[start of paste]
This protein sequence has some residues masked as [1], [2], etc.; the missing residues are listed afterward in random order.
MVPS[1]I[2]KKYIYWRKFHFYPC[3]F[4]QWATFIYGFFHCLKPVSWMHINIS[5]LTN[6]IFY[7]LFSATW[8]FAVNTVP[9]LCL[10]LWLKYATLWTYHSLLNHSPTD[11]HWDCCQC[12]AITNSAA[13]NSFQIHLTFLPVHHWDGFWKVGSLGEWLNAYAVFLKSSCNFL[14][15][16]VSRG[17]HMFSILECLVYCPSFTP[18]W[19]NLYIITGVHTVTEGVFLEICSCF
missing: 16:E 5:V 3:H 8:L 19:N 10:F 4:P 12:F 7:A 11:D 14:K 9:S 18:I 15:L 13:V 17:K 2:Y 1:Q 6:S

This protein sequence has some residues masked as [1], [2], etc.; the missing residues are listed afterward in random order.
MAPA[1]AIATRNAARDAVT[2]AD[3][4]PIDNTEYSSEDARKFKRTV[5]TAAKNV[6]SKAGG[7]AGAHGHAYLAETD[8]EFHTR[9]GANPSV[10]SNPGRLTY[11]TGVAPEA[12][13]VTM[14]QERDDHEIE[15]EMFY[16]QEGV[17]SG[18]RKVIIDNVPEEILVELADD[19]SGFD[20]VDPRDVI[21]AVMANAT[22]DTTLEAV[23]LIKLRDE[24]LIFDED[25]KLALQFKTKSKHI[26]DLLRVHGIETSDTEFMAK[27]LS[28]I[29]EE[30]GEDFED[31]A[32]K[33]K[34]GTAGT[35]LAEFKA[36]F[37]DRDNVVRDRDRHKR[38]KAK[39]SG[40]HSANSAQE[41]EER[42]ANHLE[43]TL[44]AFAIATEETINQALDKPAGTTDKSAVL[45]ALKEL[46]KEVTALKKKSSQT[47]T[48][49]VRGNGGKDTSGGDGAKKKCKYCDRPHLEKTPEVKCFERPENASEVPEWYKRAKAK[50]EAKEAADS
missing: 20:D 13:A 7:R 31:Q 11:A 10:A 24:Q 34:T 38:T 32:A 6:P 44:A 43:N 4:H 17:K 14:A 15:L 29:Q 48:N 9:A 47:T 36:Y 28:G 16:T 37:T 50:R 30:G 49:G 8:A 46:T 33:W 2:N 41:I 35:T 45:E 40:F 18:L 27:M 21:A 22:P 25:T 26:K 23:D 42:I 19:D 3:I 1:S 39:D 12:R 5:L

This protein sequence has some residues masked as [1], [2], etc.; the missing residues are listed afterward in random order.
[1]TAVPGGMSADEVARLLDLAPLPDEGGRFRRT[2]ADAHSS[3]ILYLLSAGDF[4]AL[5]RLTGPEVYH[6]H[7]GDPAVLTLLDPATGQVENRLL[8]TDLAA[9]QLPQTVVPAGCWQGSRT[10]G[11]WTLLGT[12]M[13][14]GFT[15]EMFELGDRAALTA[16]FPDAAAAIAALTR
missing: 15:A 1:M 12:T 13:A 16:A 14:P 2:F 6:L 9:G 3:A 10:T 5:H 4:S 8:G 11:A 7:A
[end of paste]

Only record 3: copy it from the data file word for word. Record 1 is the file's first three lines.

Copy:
This protein sequence has some residues masked as [1], [2], etc.; the missing residues are listed afterward in random order.
[1]TAVPGGMSADEVARLLDLAPLPDEGGRFRRT[2]ADAHSS[3]ILYLLSAGDF[4]AL[5]RLTGPEVYH[6]H[7]GDPAVLTLLDPATGQVENRLL[8]TDLAA[9]QLPQTVVPAGCWQGSRT[10]G[11]WTLLGT[12]M[13][14]GFT[15]EMFELGDRAALTA[16]FPDAAAAIAALTR
missing: 15:A 1:M 12:T 13:A 16:A 14:P 2:F 6:L 9:G 3:A 10:T 5:H 4:S 8:G 11:A 7:A